Debbie’s not the only woman pissed off, and after dealing with Mark’s chronic unreliability, Amber has had enough. Amber Bennett is one of Invincible’s biggest changes from the comics, reimagined as a Black woman with her own strong commitment to justice. In an interview with The Beat, Robert Kirkman and Zazie Beetz spoke to the show’s expanded diversity compared to the comics and how that creates a richer narrative. This week’s episode showcases the evolution of Amber’s character in her interactions with both Mark and Eve, and like Debbie’s real estate job, Amber’s volunteer work at the local community center enriches her personality by focusing on the things she cares about. Mark’s unable to make it to the community center because he’s getting beaten to a bloody pulp, but Eve shows up, providing some substantial interactions between the two classmates that give Eve insight into how she can help the world beyond putting on a costume and punching people.
The last two episodes downplayed the graphic violence, but “That Actually Hurt” reminds viewers that they signed up for carnage. The title card is splattered with more blood every week, an aggressive reminder that the seemingly sunny tone of Mark’s superhero adventures is not to be trusted. Titan’s big brawl at the top of the episode has plenty of bodies getting destroyed, but the real action extravaganza comes when Invincible and Titan take on Machine Head and are ambushed by a crew of supervillains that they are woefully unprepared for. This scene features the debut of one of the comics’ most beloved characters, Battle Beast (Michael Dorn), and his first appearance on screen captures all of the over-the-top bombast and terror that defines this lionesque brawler.
This action sequence is basically a mix of the two big fights from the first episode, delivering the superhero thrills of the original Guardians’ introduction along with the visceral brutality of Omni-Man’s killing spree. The new villains have bold designs and visually interesting powers; my favorite is the Tether Tyrant, who wears a contraption around his torso that spits out long pink tethers that look like tongues. Invincible and Titan try their best but are quickly overpowered, and rather than help, Omni-Man watches from the sky above, eventually sending an anonymous tip to Cecil to put the new Guardians of the Globe in action.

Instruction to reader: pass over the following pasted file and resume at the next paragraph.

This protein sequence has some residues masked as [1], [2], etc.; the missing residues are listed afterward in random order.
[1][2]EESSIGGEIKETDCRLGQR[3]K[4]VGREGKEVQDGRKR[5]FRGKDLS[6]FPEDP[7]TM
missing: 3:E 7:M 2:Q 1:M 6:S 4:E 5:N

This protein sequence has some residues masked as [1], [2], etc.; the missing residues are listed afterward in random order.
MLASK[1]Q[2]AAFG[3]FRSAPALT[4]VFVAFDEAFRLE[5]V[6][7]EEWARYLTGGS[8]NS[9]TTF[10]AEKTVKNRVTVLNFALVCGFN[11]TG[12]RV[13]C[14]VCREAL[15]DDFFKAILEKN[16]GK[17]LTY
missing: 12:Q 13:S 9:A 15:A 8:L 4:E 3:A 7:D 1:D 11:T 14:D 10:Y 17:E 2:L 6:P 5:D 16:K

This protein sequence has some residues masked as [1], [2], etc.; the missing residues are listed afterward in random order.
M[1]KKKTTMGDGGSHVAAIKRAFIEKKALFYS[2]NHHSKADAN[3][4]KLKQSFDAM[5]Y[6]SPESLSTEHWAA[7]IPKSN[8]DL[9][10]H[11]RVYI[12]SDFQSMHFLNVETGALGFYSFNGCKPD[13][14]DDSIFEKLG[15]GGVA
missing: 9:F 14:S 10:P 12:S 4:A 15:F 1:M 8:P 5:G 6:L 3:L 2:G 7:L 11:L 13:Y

An earlier scene establishes that the Guardians of the Globe are far from a well-oiled machine, and their attempt to save Invincible and Titan is a failure. Live-action superheroes can definitely take a beating, but those fights typically lack the gory, crunchy relentlessness of Invincible at its most violent. The harshness sets very high stakes, and in this week’s episode, it leads to Mark finally tapping into his full Viltrumite fury. “You guys are fucking dead!” Mark shouts when he lets loose, and Steven Yeun channels pure anime berserker in his voice work. I wrote in the pilot recap that Mark gives Yeun the opportunity to play emotions that he wasn’t allowed to explore as Glenn in The Walking Dead, and this moment is a prime example, letting him exude fierceness and formidability.
That doesn’t save Mark, though. Battle Beast pummels him with his giant mace, at one point hitting him so hard that it creates a shower of blood that rains down on the feline alien’s face. The shot of Battle Beast licking the blood off his lips says everything we need to know about the character, but the taste of blood doesn’t satisfy him. He wants a real challenge, and this fight shows him that Earth doesn’t have it. Of course, there’s one person on Earth who could give Battle Beast a run for his money, and if that fight ever comes, it’s going to be epic.
There’s a lot of biological experimentation happening behind closed doors, and in a genre where death has a tendency to be temporary, these scenes change the show’s relationship with mortality. Robot approaches the Mauler twins for their cloning expertise this week, and the post-credits sequence shows GDA scientists conducting experiments on Mark’s blood to determine what can hurt a Viltrumite. The clean-up process after the original Guardians’ murders gave the impression that the genetic tissue there would be used for something, and there are a lot of possibilities given that this is a genre where anything can happen.
The body count is a question mark at the end of this week’s episode, but regardless of casualties, this is a dark day for the superheroes. Well, everyone except for Titan, who fills the empty seat left by Machine Head’s removal and moves his family into the demolished penthouse. Will he continue his former boss’ crime reign or create something better for his community? Hopefully the show will check back in, because that question introduces a lot of storytelling possibilities to keep the series with one foot on the ground while the titular hero is up in the clouds.